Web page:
Procellaria is a member of the family Procellariidae and the order Procellariiformes. As members of Procellariiformes, they share certain characteristics. First they have tubular nostrils called naricorns. This feature gives them their common name, tubenoses. The opening to the nostril is located differently in some birds. These birds have the opening on top of the upper bill. Second, they produce a stomach oil that contains wax esters and triglycerides. This oil fills two functions. When predators threaten the birds or their chick or egg, they spit the substance on them. This substance has an awful smell, and mats the feathers down, degrading their usefulness. Also, they can digest the wax esters for a high energy source of food, during long flights or the period of time that they are incubating their egg or caring for their young. They also have a uniquely structured bill, with seven to nine distinct horny plates. Finally, they have a salt gland that is located above their nasal passages and helps desalinate their body, as they drink seawater. They excrete the salty waste out their nose.
There are five species, and all five species are named petrel, although they were thought to be more closely related to the shearwaters and current research places them closer to the prions.
- Procellaria cinerea, grey petrel, grey shearwater, or pediunker, breeds on subantarctic islands
- Procellaria aequincotialis, white-chinned petrel, breeds on subantarctic islands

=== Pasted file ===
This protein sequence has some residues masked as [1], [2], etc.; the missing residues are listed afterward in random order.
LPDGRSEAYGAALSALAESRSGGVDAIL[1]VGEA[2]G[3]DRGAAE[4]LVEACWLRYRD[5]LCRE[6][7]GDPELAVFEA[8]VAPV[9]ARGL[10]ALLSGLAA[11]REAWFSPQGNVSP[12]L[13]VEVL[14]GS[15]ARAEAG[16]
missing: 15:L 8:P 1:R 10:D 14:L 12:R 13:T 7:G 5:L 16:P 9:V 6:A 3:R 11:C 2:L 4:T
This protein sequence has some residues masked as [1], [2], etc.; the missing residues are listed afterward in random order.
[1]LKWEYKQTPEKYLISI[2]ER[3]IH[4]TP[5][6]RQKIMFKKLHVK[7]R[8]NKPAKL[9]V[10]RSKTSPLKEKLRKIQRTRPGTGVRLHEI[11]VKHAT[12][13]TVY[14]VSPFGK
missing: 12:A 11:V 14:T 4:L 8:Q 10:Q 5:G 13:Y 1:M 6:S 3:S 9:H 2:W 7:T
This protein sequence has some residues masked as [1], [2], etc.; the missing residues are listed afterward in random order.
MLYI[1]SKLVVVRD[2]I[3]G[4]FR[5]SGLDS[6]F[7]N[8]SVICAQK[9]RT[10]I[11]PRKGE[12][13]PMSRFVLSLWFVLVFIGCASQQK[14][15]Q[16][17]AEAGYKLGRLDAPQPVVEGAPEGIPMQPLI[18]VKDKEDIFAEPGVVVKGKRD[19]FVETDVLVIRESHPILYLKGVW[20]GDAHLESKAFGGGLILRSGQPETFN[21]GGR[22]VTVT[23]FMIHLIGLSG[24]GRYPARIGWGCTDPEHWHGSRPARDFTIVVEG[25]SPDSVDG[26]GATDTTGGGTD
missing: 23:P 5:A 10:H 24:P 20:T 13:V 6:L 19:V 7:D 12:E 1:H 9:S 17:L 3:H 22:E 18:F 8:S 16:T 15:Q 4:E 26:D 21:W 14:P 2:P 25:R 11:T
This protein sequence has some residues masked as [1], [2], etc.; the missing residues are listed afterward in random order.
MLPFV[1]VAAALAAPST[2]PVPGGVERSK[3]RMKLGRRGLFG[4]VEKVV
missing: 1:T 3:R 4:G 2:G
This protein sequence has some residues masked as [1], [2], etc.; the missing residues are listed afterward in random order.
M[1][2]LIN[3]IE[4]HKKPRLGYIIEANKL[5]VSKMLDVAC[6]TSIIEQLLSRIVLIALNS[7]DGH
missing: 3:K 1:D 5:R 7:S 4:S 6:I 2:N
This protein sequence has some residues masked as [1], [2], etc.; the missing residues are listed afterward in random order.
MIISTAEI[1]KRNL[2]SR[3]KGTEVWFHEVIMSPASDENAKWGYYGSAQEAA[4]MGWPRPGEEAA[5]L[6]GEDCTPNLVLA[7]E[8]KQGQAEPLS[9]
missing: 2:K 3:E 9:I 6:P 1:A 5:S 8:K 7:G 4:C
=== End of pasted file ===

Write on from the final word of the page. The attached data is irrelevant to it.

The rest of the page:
- Procellaria consicillata, spectacled petrel, breeds on Inaccessible Island
- Procellaria parkinsoni, black petrel, or Parkinson's petrel, breeds on Little Barrier Island and Great Barrier Island
- Procellaria westlandica, Westland petrel, breeds on South Island
- †Procellaria ??, undescribed prehistoric species
Procellaria comes from two Latin words, procella meaning "a storm" and arius a suffix meaning "pertaining to". This is in reference to their association with stormy weather. The word petrel is derived from St. Peter and the story of his walking on water. This is in reference to the petrel's habit of appearing to run on the water to take off.
Range and habitat
These tubenoses fly like shearwaters, with stiff wings and shearing technique across wave fronts. This technique saves energy. During breeding season they utilize coastal cliffs on islands, laying their single egg in a burrow.
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